Our mission is to protect the habitat of Puget Sound tidelands from the underregulated expansion of new and intensive shellfish aquaculture methods. These methods were never anticipated when the Shoreline Management Act was passed. They are transforming the natural tideland ecosystems in Puget Sound and are resulting in a fractured shoreline habitat. In South Puget Sound much of this has been done with few if any meaningful shoreline permits and with limited public input. It is exactly what the Shoreline Management Act was intended to prevent.

Get involved and contact your elected officials to let them you do not support aquaculture's industrial transformation of Puget Sound's tidelands.

Governor Inslee:

Monday, January 6, 2014

Drakes Bay Oyster Company: From the 9th Circuit Court of Appeals - DENIED

To:  DBOC Attorney Peter Prows et al
From: 9th Circuit Court of Appeals
Re: Motion to File a Reply Brief
"DENIED" (January 2, 2014)
[Capital letters are the Court's]

The 9th Circuit Court of Appeals has denied a motion filed by Drakes Bay Oyster Company attorney Peter Prows in which he asks for little more than a "do-over". The motion filed is no different than a professional basketball player asking to have a second chance to take a shot which was blocked. The court viewed the request in the same way everyone else would, but responded with far greater restraint and simply wrote, in capital letters: "DENIED".

Humpty Dumpty sat on a wall ...

Humpty Dumpty had a great fall ...
Within the motion DBOC attorneys claim when the Secretary made his decision not to issue a special use permit he should have somehow known that weeks later Corey Goodman would have released another of his many opinions on the EIS. Because the Secretary should have somehow been able to see into the future it therefor made false his statement that at the time of his decision he considered the controversies surrounding the EIS. The Secretary was fully aware of controversies over the EIS at the time of his decision and acknowledged that fact. DBOC attorneys claiming the Secretary should have been able to see into the future does not make his statement false. Seen in the motion is how far the attorneys for DBOC have fallen. Seen in the motion is how fragile the shell holding their case together was, now lying in pieces on the ground.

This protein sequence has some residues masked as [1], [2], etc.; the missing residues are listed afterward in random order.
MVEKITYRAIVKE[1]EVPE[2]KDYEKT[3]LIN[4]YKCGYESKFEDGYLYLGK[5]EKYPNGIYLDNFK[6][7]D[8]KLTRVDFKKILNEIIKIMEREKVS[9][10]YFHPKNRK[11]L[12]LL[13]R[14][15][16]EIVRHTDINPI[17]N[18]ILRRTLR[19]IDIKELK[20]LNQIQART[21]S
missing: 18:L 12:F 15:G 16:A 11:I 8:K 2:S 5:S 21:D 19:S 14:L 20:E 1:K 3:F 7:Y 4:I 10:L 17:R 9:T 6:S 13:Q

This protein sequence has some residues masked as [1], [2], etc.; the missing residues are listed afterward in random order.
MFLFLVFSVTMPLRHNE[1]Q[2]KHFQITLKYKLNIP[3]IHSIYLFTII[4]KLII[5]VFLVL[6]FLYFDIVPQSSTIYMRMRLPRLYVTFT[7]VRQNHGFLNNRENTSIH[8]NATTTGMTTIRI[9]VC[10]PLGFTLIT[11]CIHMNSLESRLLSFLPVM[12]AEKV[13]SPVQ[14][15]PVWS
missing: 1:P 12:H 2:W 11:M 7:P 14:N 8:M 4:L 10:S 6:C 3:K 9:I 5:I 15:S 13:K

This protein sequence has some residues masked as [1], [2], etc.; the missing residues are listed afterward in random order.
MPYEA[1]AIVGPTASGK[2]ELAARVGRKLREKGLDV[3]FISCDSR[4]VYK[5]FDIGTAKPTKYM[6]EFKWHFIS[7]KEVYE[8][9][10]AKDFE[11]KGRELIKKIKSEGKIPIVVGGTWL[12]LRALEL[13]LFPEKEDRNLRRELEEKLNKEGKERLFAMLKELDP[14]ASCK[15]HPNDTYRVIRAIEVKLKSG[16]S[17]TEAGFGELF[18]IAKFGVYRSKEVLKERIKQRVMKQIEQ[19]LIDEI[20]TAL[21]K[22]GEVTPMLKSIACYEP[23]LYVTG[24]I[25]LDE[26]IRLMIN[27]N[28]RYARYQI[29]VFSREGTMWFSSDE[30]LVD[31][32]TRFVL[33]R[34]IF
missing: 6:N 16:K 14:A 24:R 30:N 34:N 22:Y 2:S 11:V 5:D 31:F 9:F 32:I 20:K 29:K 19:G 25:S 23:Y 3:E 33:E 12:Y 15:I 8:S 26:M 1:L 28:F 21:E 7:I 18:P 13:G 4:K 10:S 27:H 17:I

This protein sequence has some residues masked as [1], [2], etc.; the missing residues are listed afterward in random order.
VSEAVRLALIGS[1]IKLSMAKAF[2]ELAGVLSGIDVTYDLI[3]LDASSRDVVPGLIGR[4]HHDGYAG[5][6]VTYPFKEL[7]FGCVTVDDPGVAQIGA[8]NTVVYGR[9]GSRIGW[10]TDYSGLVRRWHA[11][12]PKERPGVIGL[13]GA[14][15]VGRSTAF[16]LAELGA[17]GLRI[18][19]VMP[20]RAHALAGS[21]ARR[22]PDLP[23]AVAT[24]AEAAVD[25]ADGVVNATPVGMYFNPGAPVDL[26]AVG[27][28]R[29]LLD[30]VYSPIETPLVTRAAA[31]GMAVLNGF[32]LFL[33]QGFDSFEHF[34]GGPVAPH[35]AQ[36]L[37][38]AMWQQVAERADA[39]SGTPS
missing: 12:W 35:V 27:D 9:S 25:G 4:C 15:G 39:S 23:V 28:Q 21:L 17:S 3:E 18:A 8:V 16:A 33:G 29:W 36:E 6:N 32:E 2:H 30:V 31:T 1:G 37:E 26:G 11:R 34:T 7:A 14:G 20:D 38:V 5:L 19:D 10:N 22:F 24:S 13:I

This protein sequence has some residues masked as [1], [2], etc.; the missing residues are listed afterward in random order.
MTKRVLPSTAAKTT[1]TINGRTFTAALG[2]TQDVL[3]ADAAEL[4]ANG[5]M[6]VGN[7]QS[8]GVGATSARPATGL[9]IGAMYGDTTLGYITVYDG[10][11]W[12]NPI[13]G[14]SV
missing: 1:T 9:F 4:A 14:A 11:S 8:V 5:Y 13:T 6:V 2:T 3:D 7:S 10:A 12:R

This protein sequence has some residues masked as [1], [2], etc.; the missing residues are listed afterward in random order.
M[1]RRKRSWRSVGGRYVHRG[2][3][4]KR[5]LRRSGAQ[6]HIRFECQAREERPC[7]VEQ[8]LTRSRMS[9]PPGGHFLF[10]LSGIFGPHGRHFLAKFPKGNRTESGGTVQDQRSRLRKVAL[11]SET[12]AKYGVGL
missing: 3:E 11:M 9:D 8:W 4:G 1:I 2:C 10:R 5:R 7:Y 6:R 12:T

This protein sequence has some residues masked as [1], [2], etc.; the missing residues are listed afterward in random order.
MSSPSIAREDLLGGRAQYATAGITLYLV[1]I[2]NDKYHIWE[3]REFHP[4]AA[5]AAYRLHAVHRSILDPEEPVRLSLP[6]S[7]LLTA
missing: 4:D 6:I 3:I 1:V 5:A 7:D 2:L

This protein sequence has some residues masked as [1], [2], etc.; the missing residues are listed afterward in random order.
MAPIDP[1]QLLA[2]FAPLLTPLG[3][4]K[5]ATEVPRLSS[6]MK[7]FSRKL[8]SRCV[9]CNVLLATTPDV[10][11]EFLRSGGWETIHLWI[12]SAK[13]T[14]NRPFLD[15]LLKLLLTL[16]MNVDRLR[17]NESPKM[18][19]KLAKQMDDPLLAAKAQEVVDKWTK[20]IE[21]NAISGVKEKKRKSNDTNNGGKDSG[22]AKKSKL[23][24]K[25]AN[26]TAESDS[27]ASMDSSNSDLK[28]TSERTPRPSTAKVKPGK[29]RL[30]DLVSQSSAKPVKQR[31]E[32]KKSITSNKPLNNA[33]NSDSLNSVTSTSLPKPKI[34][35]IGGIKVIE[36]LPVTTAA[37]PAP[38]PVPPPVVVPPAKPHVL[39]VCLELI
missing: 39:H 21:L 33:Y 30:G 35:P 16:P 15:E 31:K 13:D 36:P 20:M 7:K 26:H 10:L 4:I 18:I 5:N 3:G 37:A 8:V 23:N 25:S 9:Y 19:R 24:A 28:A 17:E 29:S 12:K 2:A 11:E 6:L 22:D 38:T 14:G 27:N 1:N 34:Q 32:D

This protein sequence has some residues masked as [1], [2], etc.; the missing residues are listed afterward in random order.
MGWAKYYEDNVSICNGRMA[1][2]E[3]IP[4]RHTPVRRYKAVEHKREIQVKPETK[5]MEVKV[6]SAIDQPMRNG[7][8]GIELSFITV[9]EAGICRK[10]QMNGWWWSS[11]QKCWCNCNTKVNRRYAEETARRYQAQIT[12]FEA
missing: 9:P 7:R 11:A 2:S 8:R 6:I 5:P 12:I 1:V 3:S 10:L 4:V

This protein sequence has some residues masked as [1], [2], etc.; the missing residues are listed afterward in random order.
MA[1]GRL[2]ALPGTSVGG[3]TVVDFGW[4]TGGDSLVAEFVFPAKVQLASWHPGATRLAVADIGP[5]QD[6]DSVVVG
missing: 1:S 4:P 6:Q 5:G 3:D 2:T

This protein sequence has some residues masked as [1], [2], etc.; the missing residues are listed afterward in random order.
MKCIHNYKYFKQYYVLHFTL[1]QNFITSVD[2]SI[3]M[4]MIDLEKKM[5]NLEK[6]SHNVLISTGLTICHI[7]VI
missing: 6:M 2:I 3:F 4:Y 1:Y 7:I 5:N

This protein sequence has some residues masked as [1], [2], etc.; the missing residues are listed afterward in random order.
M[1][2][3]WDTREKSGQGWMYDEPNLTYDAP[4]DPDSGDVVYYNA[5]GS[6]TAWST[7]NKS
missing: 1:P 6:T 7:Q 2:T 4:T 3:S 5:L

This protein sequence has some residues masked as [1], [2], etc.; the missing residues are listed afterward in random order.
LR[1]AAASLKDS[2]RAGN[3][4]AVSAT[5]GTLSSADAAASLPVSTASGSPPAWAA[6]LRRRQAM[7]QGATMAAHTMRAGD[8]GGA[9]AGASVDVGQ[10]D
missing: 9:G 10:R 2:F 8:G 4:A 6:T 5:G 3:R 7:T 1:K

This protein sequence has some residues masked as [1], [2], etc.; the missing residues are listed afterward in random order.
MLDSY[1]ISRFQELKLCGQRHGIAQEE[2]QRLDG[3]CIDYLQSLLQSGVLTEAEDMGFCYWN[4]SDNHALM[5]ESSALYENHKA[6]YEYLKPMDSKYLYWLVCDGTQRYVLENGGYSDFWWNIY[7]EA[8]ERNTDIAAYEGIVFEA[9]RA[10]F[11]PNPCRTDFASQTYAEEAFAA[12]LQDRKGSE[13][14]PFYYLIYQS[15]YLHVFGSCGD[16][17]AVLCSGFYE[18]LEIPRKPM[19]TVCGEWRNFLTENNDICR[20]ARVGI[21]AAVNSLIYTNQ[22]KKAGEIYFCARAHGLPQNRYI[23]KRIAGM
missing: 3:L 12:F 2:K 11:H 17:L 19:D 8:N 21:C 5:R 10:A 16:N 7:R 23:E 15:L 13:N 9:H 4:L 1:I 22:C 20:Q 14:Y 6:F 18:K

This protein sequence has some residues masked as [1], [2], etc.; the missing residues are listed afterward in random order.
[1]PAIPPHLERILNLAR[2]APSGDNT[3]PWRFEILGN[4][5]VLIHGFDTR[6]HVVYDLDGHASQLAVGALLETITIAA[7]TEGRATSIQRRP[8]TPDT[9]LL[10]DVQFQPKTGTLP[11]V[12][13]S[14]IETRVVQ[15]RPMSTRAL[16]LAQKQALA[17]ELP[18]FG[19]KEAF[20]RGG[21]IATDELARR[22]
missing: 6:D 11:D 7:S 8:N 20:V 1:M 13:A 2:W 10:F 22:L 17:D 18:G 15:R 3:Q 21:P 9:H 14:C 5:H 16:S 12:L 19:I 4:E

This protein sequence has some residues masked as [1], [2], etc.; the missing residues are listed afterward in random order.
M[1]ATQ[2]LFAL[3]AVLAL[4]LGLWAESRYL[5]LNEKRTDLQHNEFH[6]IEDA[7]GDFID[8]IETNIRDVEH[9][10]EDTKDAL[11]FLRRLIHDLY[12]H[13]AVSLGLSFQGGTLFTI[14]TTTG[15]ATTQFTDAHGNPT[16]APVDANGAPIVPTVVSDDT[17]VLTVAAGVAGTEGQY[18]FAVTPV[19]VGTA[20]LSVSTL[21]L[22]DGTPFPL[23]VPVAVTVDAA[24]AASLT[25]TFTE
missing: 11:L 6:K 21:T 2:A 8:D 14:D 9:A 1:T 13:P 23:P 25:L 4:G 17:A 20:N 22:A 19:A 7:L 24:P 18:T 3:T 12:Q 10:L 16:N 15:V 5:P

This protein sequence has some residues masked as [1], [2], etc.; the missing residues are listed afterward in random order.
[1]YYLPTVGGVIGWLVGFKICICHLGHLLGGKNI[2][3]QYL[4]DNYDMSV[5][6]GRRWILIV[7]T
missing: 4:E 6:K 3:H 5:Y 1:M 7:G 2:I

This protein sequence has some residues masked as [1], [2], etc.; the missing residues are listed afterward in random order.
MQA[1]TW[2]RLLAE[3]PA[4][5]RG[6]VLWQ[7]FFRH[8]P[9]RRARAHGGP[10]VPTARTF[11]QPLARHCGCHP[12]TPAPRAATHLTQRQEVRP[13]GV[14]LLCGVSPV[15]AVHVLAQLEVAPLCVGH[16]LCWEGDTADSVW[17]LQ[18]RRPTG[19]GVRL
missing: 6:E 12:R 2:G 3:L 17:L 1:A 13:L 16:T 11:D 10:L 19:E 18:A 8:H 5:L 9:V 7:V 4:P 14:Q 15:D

DBOC attorney
Peter Prows

You cannot see the future but you can see the past ...
In response to DBOC attorney Peter Prows' belief the court should be made aware that the Secretary was not aware of Corey Goodman's after-the-fact opinion it is pointed out that DBOC attorneys have, in fact, repeatedly made the court aware of it. Five separate times. Claiming there is now a need to further delay a decision and wait for DBOC to submit something well known to everyone does little more than allow a single family to profit further from its expansive commercial operation in a wilderness area. Mr. Prows' memorializing his logic for a "do-over" will remain forever in the past, the equivalent of a professional basketball player complaining that it wasn't fair that his shot was blocked by a better player.

It's not complicated
Before the court is a very simple question which is whether Congress gave the Secretary the discretion to issue, or not, a special use permit. They did and the Secretary weighed whether the Wilderness Act was more important than one family's ability to profit from operating an expansive commercial operation within a wilderness area.

No comments:

Post a Comment